Tag Archives: women

Here I am, 35 and OK

During the early 2000s, “Sex and the City” was one of the hottest shows on television. I, a young college student, watched in awe as those 30-something-year-old women gallivanted about New York City, enjoying an endless slew of men, fashion and cosmopolitans. Carrie, Miranda, Charlotte and Samantha seemed to have it all — great apartments, fabulous careers and access to the best clubs. Yet, no matter how wonderful their lives were, there was an undercurrent of emptiness following through the series.

35

This feeling was exemplified by the episode featuring Carrie’s 35th birthday. In one of the saddest displays ever seen on television, we find Carrie, sitting alone at a huge table, wondering when her friends will arrive. Making matters worse, at a nearby table, an exuberant young lady is celebrating her own birthday, at which she exclaims, “Twenty-five! Fuck, I’m old!”

I turn 35 this week, and as a married woman with kids, my life is very different than the one portrayed by Sarah Jessica Parker on “Sex and the City.” Funny how when I watched the show in youth, I pictured my adult life involving lots of parties and a great career. Marriage and family were not top of mind. My life is very different than how I envisioned it at 19, and in many ways, I have what those women were striving for, a husband, a family – people with whom I can share my celebrations as well as sadness.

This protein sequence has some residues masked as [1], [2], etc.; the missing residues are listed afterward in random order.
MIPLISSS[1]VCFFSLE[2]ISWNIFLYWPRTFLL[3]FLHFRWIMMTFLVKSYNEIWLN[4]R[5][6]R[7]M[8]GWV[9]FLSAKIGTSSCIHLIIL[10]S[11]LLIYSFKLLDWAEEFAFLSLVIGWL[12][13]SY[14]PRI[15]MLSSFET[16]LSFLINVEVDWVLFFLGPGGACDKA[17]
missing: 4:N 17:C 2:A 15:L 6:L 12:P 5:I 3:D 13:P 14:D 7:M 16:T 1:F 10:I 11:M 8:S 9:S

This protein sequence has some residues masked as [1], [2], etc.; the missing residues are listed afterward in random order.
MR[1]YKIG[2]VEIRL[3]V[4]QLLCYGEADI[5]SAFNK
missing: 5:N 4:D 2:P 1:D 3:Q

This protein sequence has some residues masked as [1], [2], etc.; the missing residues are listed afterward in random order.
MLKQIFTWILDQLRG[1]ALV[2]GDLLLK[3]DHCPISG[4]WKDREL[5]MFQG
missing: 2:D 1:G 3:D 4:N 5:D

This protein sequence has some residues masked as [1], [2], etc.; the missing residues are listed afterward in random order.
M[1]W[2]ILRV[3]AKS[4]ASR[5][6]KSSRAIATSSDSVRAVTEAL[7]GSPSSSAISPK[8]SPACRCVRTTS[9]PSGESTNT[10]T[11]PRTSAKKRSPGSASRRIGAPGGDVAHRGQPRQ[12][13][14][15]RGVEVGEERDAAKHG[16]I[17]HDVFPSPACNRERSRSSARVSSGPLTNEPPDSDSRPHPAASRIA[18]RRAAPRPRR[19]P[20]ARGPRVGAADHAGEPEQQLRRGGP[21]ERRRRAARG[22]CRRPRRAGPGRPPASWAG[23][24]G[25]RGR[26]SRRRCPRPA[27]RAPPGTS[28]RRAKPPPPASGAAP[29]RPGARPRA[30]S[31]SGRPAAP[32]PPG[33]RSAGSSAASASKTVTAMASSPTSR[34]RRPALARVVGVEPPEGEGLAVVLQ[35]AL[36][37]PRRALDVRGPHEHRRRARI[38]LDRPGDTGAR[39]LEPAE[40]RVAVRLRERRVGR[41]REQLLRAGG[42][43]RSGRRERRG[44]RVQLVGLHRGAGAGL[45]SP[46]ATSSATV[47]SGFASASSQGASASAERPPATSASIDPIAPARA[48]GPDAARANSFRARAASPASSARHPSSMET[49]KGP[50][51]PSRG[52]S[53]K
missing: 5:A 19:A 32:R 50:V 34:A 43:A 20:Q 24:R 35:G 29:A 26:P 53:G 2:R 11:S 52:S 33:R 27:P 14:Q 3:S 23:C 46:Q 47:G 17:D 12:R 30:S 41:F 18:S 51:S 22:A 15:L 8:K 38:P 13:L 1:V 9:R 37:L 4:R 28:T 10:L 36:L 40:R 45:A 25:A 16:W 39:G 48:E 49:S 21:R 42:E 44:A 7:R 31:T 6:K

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Playground rejection and the importance of consent

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My three-year-old loves playing with other kids, probably because he spends the majority of his time with me and his one-year-old brother, and that isn’t always a recipe for good times. He craves interaction with other children, and would probably live at the park if I let him. He has no problem approaching unfamiliar kids at the playground and eagerly trying to partake in whatever game they are playing. Continue reading

Having kids made me love my body

There are a lot of beautiful stories to encourage mothers to embrace every extra pound, to view every stretch mark as a badge of honor, to see the joy in the jiggle of excess skin. These stories remind us that the loss of our figures is well worth the happiness of children. Continue reading

The invisible mother

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Ask people what superpower they would like, and they will often answer, “invisibility.” The idea that you can move about undetected is intriguing. You could uncover government secrets or spy on a suspicious neighbor. The lure of being unseen is peppered throughout pop culture, from Harry Potter’s invisibility cloak to the Fantastic Four’s Invisible Woman.

But is it really so great to be invisible?

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Are you there, mom? It’s me, with an awkward question

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Judy Blume, the generation-defining author behind such classics as Tales of a Fourth Grade Nothing and Blubber, turned 77 today. Though I wasn’t an avid reader of her books, there was one she wrote that will forever be ingrained in my memory as one of the most integral parts of my childhood.

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